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NEWS

GOOD TO KNOW: Famous Ferry Routes from Great Britain
09.04.2014

As one of the more laid-back modes of transport, stepping onto a ferry is the perfect start to a holiday. With destinations including the French port of Calais and the city of Rotterdam, travelling by ferry will take passengers to some of the most vibrant towns and cities in the world. For the military community, arranging these travel experiences with O.Girke will provide you with advice, discounts and insurance to ensure your holiday experience are ones to remember.

For the most famous routes by ferry, it is the destination that makes them stand out. One such route takes passengers from Liverpool to Dublin. With the picturesque landscape of the Glendalough valley and the awe-inspiring Cliffs of Moher, Ireland is a place that attracts visitors year-round. Reaching Ireland by ferry, passengers can depart from Liverpool or Holyhead, before arriving in Dublin, Ireland’s capital city. Crossing the North Channel, the journey takes on average about 8 hours though P&O Ferries.

For ferry passengers travelling to France, a popular route to take is from Dover to Calais. The short 90 minute journey ferries you across a narrow section of the English Channel, before arriving at the port town of Calais. As one of the busiest ports in France, Calais sees a lot of tourists pass through the town every year - many destined for the sights of Paris. The operators on this route include P&O Ferries and LD Lines.

Lastly, the long established ferry service that takes passengers from the east of England to Southwest Holland. Through P&O Ferries, passengers travel a 6 hour journey from Harwich, an Essex seaport, across the North Sea and to the Hook of Holland, a western town in the Netherlands. Before taking in the sights of Holland, tourists disembark onto a large Stena Line operated terminal.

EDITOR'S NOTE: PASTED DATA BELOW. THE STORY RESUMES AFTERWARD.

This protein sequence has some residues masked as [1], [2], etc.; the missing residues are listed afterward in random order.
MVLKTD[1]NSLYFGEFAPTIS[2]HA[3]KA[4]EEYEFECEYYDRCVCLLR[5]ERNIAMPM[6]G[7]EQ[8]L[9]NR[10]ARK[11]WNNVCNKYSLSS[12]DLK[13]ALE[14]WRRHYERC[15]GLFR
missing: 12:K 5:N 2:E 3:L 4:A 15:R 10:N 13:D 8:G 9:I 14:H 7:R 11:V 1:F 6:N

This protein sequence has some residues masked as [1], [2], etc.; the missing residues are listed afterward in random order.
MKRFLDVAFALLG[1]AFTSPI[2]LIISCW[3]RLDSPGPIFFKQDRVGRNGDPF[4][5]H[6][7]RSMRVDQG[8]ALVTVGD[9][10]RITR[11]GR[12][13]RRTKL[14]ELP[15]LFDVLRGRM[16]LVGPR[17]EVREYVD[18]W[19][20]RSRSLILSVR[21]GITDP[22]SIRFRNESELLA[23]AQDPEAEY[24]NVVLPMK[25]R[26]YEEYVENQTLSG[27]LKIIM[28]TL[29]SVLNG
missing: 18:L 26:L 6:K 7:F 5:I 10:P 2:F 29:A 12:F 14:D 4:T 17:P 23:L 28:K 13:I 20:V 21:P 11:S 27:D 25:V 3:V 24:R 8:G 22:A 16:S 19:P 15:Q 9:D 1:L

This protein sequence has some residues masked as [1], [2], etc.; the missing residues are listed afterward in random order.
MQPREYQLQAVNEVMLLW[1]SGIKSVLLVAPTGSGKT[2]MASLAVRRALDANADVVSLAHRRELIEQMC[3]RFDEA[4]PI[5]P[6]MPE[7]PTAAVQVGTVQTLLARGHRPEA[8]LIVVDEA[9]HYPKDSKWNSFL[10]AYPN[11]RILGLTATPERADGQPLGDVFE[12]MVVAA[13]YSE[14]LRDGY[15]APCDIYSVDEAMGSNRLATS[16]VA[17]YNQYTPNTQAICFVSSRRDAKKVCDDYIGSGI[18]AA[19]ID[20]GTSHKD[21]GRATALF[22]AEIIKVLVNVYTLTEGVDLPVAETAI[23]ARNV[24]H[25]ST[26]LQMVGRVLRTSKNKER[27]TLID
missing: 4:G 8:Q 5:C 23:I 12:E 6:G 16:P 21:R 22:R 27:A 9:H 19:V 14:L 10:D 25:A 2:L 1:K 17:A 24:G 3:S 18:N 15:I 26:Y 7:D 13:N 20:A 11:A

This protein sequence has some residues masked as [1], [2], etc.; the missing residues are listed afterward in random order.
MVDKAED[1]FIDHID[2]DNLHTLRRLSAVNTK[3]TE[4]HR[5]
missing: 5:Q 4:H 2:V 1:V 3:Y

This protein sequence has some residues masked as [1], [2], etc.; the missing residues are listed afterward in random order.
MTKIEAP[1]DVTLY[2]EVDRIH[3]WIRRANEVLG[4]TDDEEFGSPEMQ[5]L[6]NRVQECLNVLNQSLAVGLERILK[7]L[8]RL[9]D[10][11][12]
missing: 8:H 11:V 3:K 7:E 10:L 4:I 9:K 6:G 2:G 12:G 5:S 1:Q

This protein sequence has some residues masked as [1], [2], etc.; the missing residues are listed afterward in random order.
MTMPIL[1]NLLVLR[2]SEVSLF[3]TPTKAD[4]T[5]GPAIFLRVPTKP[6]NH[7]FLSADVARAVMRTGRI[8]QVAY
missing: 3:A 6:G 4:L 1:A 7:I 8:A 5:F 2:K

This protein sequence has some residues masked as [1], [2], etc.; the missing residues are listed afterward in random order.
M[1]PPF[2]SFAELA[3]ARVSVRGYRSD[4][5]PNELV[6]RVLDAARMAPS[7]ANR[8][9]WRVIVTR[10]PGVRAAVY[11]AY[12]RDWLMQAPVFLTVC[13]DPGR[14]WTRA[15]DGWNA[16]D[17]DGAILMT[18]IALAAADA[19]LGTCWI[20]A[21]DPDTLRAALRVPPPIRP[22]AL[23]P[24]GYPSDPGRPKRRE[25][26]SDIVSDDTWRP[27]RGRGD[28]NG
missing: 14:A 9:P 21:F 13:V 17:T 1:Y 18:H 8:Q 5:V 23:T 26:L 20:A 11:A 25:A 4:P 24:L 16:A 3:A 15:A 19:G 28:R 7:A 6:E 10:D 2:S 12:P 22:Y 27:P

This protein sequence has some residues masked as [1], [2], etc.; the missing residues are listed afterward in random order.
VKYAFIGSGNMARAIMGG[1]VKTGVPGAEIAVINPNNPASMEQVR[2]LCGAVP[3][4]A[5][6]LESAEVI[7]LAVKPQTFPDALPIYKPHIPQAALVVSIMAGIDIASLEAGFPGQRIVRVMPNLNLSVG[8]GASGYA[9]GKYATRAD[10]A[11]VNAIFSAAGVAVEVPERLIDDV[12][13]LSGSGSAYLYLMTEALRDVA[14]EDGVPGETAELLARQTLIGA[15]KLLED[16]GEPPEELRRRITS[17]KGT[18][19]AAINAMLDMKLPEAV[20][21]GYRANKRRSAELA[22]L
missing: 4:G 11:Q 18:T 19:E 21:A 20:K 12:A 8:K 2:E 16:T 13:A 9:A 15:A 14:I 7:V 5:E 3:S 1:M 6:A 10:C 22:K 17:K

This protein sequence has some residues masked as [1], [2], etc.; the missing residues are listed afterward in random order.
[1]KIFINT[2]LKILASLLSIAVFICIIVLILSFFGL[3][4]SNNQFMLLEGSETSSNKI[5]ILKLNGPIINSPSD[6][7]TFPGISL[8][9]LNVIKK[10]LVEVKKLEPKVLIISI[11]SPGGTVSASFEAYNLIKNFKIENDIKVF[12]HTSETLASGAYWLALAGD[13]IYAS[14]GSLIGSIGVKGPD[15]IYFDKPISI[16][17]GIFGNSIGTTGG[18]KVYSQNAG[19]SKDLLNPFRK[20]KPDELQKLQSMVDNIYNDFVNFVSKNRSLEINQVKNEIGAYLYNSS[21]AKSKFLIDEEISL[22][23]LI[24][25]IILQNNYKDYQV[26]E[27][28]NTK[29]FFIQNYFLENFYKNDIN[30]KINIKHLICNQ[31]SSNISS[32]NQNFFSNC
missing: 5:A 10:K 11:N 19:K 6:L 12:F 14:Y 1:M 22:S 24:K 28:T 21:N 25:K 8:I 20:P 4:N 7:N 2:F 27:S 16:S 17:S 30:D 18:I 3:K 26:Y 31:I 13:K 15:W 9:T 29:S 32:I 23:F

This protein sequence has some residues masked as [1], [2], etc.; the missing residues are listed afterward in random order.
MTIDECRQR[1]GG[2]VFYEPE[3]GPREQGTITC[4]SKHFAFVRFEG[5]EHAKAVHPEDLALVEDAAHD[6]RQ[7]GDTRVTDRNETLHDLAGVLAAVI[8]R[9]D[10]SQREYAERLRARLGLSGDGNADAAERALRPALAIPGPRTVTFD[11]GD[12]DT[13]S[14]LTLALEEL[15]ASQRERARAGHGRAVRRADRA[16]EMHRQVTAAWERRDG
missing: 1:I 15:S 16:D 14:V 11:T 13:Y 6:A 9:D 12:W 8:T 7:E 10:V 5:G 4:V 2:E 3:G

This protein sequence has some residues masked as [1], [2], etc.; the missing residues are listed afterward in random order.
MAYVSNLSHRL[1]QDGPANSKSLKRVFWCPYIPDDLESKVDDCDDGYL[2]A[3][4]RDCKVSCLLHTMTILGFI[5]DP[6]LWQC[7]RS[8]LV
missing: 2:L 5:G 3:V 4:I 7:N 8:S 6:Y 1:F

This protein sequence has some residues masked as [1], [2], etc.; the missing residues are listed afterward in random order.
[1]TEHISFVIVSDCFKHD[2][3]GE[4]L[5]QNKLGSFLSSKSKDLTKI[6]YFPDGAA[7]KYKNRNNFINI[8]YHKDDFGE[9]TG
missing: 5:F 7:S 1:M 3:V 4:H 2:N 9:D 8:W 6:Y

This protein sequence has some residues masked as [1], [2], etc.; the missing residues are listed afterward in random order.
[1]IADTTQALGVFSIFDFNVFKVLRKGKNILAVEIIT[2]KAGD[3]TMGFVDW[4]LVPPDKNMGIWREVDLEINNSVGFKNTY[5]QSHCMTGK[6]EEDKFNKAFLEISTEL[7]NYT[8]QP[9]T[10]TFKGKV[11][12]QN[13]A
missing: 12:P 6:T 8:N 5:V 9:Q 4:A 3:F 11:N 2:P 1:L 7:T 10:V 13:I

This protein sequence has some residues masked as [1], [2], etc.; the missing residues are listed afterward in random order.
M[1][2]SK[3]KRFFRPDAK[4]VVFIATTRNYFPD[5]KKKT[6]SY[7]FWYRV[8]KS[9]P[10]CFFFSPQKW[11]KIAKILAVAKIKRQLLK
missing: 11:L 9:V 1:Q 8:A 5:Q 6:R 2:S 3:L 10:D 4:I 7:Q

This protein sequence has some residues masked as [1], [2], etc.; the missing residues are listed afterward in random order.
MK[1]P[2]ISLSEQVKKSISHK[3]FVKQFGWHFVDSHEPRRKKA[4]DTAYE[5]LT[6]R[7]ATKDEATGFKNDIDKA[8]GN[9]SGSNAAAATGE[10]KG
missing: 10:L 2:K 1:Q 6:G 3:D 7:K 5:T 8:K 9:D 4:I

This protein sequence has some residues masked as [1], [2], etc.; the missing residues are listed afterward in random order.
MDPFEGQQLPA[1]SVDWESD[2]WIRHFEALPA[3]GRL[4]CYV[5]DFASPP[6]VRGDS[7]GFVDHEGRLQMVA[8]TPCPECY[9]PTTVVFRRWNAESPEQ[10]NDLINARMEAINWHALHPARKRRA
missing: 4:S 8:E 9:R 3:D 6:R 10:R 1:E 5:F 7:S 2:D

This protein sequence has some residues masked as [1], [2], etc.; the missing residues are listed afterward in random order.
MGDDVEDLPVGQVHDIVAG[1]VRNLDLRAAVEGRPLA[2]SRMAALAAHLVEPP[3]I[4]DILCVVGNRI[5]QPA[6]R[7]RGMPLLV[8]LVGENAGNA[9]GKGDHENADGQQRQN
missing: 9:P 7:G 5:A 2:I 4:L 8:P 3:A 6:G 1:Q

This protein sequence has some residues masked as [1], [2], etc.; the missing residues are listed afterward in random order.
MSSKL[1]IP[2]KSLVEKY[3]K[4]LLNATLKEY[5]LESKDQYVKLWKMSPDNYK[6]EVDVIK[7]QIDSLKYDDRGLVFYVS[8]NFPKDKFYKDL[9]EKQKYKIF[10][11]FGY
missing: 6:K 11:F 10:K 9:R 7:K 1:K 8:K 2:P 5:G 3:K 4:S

TRAVELING TO: Malta
09.04.2014

What to see and do in Malta With it's location in the centre of the Mediterranean Sea it should come as no surprise that the history, culture and lifestyle of Malta has grown out of the various civilizations that have ruled the island. This has left us today with a vibrant country with a strong sense of identity and a top class holiday destination.

History
Malta has been ruled by the Phoenicians, Carthaginians, Byzantines, Romans and latterly the Knights of the order of St John. This means the island has architecture and history dating back thousands of years. Highlights include The Grandmasters Palace, Sacra Infermeria and most famously St John's Co Cathedral.

Valetta
The capital city Valetta covers an area of less than one square kilometre so walking around it's historic streets is easy and public transport is not required. The city has a busy nightlife and can provide a full range of entertainment

Malta, Gozo and Comino
The country is made up of three islands. Gozo is only half an hour away by ferry and has lovely beaches and is well known as a snorkelling centre. The pace of life here is slow and a perfect place to relax. The smallest island of Comino is a stones throw from Gozo and is almost uninhabited. It's most famous attraction is the Blue Lagoon a much photographed natural feature. Malta itself has a range of beach resorts on it's north coast such as Mellieha Bay, Ghafin Tuffieha and Golden Bay

Culture
Each year Malta holds the Malta Arts Festival, the Valetta Baroque Festival and also Opera, Choir and Jazz festivals. There are also a range of religious festivals throughout the year led by the five day Carnival that precedes Ash Wednesday.

Food and drink
As you would expect Maltese cuisine draws on a range of influences. Look for local dishes like Lampuki Pie(fish pie), Rabbit stew and Kapunata a local version of ratatouille. The island has it's own vineyards making use of varieties such as Merlot, Syrah, Grenache, Sauvignon Blanc and Chardonnay.

Getting there
There are direct flights to Malta from most European countries including Austria, France, Germany, Italy, Norway and the UK.

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